Adding the antibiotic moxifloxacin to the standard combination of drugs currently used to treat tuberculosis (TB) could reduce the time needed to cure patients, researchers say.
The results of the study were presented last week (18 September) at the 47th Interscience Conference on Antimicrobial Agents and Chemotherapy in Chicago, United States.
Researchers compared the efficiency of using the moxifloxacin and ethambutol antibiotics in 170 TB patients in Rio de Janeiro, Brazil.
They found that, in the first eight weeks of treatment, 85 per cent of patients taking moxifloxacin were clear of active infections in their lungs, compared with 68 per cent of those taking the combination with ethambutol.
"Based on what we know, if you get that big a difference at two months, you should be able to shorten the duration of treatment down to four [months]," said Richard Chaisson, study leader and director of the US-based Johns Hopkins' Center for Tuberculosis Research, at the conference.
Current treatment of TB requires patients to take four drugs for eight weeks and then two drugs for four months.
"This is the most compelling evidence in nearly 25 years that a novel antibiotic drug combination works better than the current gold standard," he added.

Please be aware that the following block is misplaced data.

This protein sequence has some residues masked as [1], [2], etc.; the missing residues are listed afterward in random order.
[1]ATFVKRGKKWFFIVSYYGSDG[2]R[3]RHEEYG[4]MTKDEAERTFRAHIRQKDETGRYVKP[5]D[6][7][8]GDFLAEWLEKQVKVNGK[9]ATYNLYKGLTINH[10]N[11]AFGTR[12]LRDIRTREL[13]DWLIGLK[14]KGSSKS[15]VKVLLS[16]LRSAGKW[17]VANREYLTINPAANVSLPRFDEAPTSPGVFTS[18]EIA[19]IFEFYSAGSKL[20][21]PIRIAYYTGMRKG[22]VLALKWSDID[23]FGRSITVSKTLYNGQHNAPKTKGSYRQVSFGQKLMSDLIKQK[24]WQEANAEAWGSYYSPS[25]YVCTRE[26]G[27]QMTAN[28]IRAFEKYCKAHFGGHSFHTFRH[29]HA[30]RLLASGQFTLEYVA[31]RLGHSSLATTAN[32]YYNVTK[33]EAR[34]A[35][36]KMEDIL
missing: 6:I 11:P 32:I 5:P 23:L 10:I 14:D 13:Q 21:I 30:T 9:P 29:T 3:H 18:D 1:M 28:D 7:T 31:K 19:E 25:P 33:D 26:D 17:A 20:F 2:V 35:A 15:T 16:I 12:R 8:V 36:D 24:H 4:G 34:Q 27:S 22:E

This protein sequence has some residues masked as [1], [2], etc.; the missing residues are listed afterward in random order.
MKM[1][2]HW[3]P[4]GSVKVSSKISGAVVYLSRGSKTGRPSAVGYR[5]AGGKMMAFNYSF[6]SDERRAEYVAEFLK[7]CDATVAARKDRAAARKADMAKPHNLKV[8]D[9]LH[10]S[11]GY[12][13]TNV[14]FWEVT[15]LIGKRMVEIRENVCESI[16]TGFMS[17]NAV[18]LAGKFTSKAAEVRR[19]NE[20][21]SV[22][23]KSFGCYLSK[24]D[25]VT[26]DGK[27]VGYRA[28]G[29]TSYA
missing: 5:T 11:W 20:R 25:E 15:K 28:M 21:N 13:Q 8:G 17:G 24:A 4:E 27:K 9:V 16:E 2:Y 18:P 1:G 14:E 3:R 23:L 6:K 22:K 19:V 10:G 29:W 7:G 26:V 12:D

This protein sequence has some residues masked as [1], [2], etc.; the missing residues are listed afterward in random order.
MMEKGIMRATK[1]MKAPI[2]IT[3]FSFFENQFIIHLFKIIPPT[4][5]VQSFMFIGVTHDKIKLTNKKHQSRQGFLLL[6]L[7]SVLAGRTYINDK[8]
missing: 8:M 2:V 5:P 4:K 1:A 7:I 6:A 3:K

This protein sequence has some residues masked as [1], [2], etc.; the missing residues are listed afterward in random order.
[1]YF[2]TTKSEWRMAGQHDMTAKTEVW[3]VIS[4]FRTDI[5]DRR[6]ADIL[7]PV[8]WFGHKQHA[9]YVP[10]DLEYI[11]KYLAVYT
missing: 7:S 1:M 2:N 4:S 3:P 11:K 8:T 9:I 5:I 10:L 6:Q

Marcus Conde, principal investigator at the Federal University of Rio de Janeiro and one of the researchers, told SciDev.Net, "Beyond the obvious value of healing patients more quickly, a shorter treatment time could also cut down on transmission of the disease to others."
He added that shorter treatment would also ease pressure on healthcare workers.
The researchers also believe it will improve patients' adherence to the treatment regime, therefore reducing the occurrence of drug resistance due to non-compliance.
And replacing ethambutol with moxifloxacin in the treatment combination could make the treatment "far less costly, allowing TB programmes to expand their coverage", the researchers said in a press release.
Moxifloxacin currently costs US$10 per day for short-term use, but the researchers state in the press release that the drug's manufacturer, Bayer Healthcare AG, has "promised to make the drug available at affordable prices in poor countries should it gain approval for use in TB treatment".
Moxifloxacin has been approved in more than 100 countries to treat pneumonia, but is not currently approved as a treatment for TB.
The study's findings will be submitted to a peer reviewed journal in the next few months.